India Looks at Hydrogen as a Substitute Fuel

15 November, 2022 | Vijay Hardik

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As the world is facing turmoil in the supply chain of fossil fuels and semiconductor chips, India is slowly focusing on alternative sources of energy.

As supply chains of rare earth and semiconductor chips are under strain, India is rethinking electricity as an alternate fuel source. India is focusing its energy on developing hydrogen as an alternate source of fuel.

Recent black swan events of the Covid-19 pandemic and the Russia-Ukraine war have disrupted global energy supply chains. The after-shocks of the events created energy shortages and national security challenges. Sri Lanka witnessed massive civil unrest and an energy crisis as its economy weakened. It was unable to pay for enough fuel amid rising global prices.

It has prompted India to pursue building capacity to boost hydrogen production and reduce carbon emissions. The ‘Lights On’ newsletter published data on India’s ambitious hydrogen push.

As per the newsletter, India aims to spend $2.5 billion on hydrogen to meet its 2070 net-zero targets. It asserts that policymakers intend to avert nearly 50 million metric tonnes of greenhouse gas emissions by 2030. The target is to generate 150 GW of renewable energy.

There is a policy push to use hydrogen as fuel in oil refineries and fertiliser production. Oil refineries will be required to replace 30% of their fuel usage with green hydrogen by 2035. The other estimate is 70% fertiliser production would be powered by green hydrogen.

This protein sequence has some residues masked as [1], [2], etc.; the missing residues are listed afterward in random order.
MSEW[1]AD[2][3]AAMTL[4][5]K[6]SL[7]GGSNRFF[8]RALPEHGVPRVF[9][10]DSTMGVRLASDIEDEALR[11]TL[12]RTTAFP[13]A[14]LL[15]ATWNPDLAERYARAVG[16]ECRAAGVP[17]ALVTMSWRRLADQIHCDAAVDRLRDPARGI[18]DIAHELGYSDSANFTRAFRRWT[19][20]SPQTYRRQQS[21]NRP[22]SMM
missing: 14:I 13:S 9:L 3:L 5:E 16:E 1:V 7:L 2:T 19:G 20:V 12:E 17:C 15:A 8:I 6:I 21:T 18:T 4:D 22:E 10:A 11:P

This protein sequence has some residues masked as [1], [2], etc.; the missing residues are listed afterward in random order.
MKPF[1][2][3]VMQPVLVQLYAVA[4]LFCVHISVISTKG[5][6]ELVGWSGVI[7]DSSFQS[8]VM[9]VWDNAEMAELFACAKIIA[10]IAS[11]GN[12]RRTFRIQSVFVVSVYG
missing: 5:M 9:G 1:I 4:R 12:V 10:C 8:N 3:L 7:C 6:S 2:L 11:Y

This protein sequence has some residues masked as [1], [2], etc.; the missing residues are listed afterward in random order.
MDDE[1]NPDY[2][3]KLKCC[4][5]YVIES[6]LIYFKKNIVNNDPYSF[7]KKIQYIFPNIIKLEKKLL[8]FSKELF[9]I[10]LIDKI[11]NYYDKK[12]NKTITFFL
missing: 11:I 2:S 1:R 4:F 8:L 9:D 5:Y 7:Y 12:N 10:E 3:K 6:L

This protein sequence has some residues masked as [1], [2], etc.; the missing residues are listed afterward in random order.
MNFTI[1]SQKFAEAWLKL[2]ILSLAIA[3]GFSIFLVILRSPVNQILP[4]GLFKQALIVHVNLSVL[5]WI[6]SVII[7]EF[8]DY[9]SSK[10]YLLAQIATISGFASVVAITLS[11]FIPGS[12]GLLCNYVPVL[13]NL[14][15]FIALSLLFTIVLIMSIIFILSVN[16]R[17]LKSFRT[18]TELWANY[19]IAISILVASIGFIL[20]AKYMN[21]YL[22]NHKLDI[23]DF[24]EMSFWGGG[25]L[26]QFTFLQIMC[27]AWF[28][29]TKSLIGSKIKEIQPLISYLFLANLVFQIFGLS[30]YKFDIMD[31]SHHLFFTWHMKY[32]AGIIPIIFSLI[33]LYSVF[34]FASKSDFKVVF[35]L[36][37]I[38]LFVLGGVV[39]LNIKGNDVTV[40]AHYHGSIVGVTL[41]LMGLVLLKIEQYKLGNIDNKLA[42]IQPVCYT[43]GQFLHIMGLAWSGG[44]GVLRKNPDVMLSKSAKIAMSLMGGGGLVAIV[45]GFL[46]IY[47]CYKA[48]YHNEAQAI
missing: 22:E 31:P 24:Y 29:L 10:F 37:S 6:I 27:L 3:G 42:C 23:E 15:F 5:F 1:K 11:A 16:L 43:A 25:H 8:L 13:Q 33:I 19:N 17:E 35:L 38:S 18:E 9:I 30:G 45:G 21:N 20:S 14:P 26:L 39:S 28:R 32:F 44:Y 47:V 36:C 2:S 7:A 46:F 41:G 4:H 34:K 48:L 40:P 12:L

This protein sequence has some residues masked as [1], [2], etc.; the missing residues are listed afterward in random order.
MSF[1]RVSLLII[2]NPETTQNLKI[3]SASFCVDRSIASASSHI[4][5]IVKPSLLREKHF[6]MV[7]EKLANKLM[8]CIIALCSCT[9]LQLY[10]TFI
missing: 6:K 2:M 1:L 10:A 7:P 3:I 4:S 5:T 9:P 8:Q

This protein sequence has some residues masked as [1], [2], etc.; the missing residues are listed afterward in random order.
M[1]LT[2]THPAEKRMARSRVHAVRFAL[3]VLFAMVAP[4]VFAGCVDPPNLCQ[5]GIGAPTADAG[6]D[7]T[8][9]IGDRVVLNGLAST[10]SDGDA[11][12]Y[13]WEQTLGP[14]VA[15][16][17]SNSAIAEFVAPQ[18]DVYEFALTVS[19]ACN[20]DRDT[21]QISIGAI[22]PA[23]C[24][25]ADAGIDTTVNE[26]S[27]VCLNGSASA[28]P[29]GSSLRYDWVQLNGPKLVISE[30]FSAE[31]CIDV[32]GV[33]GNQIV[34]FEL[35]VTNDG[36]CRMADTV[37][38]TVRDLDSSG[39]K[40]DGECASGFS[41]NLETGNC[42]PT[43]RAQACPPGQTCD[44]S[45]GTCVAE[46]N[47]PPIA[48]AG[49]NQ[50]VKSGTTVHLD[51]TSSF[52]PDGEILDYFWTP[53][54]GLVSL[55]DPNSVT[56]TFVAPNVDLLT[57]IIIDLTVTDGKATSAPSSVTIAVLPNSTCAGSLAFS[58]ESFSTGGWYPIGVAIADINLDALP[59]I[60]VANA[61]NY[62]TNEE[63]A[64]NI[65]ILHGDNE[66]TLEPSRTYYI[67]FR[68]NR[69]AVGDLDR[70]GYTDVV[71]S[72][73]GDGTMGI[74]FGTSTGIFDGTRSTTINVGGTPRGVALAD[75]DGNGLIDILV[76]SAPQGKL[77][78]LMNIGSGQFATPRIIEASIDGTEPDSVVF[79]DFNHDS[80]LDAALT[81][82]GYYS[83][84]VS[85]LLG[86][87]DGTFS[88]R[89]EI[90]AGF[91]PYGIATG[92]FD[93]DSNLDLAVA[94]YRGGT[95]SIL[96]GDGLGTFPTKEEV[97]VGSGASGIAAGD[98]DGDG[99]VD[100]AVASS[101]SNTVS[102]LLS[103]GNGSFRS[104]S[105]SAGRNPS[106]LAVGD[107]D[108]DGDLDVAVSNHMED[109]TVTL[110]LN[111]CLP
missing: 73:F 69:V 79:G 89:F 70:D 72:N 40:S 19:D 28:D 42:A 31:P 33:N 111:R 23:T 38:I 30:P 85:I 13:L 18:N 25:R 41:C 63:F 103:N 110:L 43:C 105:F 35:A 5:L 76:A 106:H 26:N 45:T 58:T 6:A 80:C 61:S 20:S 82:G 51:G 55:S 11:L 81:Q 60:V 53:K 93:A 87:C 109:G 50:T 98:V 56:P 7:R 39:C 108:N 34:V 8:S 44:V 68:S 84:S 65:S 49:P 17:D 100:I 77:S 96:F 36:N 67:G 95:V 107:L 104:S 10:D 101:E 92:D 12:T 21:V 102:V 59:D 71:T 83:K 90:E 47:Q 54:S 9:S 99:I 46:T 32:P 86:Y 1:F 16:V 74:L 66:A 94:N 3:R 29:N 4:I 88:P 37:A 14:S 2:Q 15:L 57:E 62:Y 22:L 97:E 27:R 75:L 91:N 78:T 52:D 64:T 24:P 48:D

While the ambitious push is laudable, there are concerns about feasibility. Despite being the most abundant chemical element, hydrogen does not exist in its pure form in nature. It needs to be extracted from natural gas, biomass, or water through electrolysis. With many countries going ahead with plans to transition to hydrogen, there is cautious scepticism about whether the pace of hydrogen production can keep up with the demand.

India, however, is confident about its transition to hydrogen. Automobile manufacturers Ashok Leyland and Tata Motors have backed the initiative. The companies are working to manufacture hydrogen-powered commercial vehicles.

In an interview with a media outlet, the Chief Technology Officer (CTO) of Ashok Leyland, N Saravanan spoke about the use of hydrogen as a fuel source and the viability of hydrogen-powered commercial vehicles.

Saravanan said Ashok Leyland expects hydrogen-powered commercial vehicles would emerge as a self-sufficient solution. He added the vehicles would be commercially viable within the next five years.

He put forth expectations of the industry to enable a positive environment for companies to manufacture hydrogen-powered internal combustion (IC) engines and fuel cell variant vehicles. He said the industry expects a reduction in the tax on hydrogen.

As Ashok Leyland seems buoyant about hydrogen-powered vehicles, Tata Motors signed a Memorandum of Understanding (MoU) with hydrogen technologies provider Cummins to develop hydrogen-powered commercial vehicles. India has become one of the first markets to get the B 6.7H hydrogen engine. Tata Motors will collaborate with Cummins to design and develop low-propulsion technology solutions for commercial vehicles in India.

The MoU was signed in the presence of N Chandrasekharan, Executive Chairman of Tata Sons, and Tom Linebarger, Executive Chairman, of Cummins Inc yesterday.

Upon signing of the MoU, N Chandrasekharan said, “The shift to sustainable mobility is irreversible and Tata Motors is committed to being amongst the leaders of green mobility. We are taking definitive steps to drive this global megatrend forward in each of our businesses.”

He added, “We are excited to indigenise the cutting-edge hydrogen technology to offer our customers an expanded portfolio of green and future-ready commercial vehicles, accelerate the adoption of sustainable mobility in the country, and contribute towards India’s ‘net zero’ carbon emission goals.” 

India is at a nascent stage in transitioning to the use of hydrogen as a fuel. But it is keen to go ahead with the energy transition to hydrogen to continue to remain a global leader in green energy.